PHILADELPHIA (AP) — Rollie Massimino took the stage surrounded by a band, students, and scores of blue-and-white balloons and delivered a speech as fiery as one of his Villanova halftime pep talks.
Thirty one years after Massimino brought an improbable national championship to Villanova, the 80-year-old coaching lifer exhorted protege Jay Wright to win a second title.
“We’re going to win tonight! We’re going to win tonight!” he commanded as the crowd in Houston roared. “You have family here that is part of your own personal family, but you’re part of the Villanova family. That’s why we’re going to win! Just remember, that part of me is we and Villanova’s guys are all in it together. When Jay wins that championship, with all his great players, we’re going to root, root, root for Villanova!”
The Wildcats delivered that night in 2016 for Daddy Mass and won the national championship. Six months later, Massimino returned to campus for a championship celebration and danced a little jig as he took the court. Wright, the cool, calm leader of the Wildcats, choked up when he surprised Massimino with a championship ring. The setting was perfect on a night when the 2016 banner joined the one for Massimino’s ’85 team in the rafters.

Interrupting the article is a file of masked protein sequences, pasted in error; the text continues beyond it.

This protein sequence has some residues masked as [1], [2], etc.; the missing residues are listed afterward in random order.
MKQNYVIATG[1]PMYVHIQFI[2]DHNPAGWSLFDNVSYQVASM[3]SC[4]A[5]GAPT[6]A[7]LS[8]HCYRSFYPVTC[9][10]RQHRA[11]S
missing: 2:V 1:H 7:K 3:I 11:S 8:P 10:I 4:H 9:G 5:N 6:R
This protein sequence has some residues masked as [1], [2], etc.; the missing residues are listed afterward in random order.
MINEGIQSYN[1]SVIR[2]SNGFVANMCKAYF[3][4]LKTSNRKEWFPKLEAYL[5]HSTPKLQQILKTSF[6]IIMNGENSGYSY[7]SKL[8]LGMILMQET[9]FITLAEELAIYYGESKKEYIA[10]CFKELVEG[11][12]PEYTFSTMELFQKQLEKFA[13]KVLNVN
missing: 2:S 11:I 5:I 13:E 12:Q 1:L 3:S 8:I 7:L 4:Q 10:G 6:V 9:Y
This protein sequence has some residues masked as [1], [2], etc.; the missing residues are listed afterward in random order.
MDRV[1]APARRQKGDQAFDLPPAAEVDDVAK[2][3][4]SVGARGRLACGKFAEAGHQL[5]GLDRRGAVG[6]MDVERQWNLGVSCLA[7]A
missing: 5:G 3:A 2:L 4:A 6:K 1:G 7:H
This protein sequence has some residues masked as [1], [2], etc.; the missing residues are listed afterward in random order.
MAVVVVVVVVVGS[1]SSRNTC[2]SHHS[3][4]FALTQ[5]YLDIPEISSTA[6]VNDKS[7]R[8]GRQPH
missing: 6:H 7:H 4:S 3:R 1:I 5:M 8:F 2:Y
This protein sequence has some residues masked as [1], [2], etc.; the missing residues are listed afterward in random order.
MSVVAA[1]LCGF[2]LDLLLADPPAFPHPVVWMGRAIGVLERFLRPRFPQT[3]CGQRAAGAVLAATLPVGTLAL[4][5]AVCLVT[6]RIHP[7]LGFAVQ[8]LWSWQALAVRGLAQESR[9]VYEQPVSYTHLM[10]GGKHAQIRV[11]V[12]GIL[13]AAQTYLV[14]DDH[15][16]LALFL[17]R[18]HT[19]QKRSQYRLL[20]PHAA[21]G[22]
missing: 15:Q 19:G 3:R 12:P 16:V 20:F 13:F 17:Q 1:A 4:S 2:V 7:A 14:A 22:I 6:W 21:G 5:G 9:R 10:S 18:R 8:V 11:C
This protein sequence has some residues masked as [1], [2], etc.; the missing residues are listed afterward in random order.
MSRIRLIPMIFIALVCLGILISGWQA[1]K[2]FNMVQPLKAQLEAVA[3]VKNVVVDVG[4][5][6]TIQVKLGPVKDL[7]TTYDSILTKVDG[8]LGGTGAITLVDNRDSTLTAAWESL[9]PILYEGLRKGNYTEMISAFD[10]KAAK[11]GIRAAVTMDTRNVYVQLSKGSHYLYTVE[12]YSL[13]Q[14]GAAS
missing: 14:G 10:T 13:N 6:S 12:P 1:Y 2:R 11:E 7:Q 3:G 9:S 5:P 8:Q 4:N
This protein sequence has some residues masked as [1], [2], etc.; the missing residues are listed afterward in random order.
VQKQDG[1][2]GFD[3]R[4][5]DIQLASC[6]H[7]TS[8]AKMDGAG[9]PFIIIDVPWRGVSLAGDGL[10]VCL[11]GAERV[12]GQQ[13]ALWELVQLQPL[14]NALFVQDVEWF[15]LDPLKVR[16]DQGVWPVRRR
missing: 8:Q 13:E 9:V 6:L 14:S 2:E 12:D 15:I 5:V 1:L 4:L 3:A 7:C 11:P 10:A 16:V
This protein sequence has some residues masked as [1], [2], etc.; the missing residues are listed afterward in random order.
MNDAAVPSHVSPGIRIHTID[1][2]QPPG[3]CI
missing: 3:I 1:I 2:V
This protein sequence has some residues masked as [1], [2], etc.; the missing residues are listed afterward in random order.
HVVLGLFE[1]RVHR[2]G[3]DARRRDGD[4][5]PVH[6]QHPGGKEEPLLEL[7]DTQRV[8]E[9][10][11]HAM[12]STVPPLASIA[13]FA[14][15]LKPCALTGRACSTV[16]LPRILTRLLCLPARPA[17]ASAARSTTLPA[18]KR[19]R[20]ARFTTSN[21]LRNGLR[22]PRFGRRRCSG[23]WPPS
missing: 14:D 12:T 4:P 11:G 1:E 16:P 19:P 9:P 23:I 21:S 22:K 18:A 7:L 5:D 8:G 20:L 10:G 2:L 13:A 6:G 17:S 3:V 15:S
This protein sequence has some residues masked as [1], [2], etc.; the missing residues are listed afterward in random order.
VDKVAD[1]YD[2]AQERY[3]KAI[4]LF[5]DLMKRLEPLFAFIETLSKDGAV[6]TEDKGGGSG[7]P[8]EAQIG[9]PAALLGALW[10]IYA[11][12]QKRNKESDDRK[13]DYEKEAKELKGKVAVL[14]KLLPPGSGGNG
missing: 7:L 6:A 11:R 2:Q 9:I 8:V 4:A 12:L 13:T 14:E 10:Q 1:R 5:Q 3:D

With Massimino in hospice care, a long battle with cancer about over, Wright traveled to Florida to say goodbye.
“We just thought if anybody was going to beat cancer and never die, you just thought it was going to be coach Mass,” Wright said Wednesday. “We watched him really struggle at the end, so it’s nice that he went peacefully and with his family. But it’s a big void in this Villanova basketball family because his presence was just so powerful. It impacted current players, current coaches, all his players, the players that came before him, coaches before him. He was just larger than life.”
The patriarch of the Villanova family is now gone. Massimino died Wednesday at his home, with his wife of 59 years and some of those closest to him at his side.
Massimino, who was still the coach at Keiser University, was 82. He won more than 800 games in his coaching career, the most notable of those wins coming when Villanova played “The Perfect Game” and stunned Georgetown for the 1985 NCAA title.
“Coach Mass’ job was to disturb the comfortable and comfort the disturbed,” 1985 Wildcat Gary McLain said.
Massimino, a finalist for enshrinement in the Basketball Hall of Fame this year, was a fixture behind the Villanova bench during its runs to the Final Four in 2009 and 2016. Wright…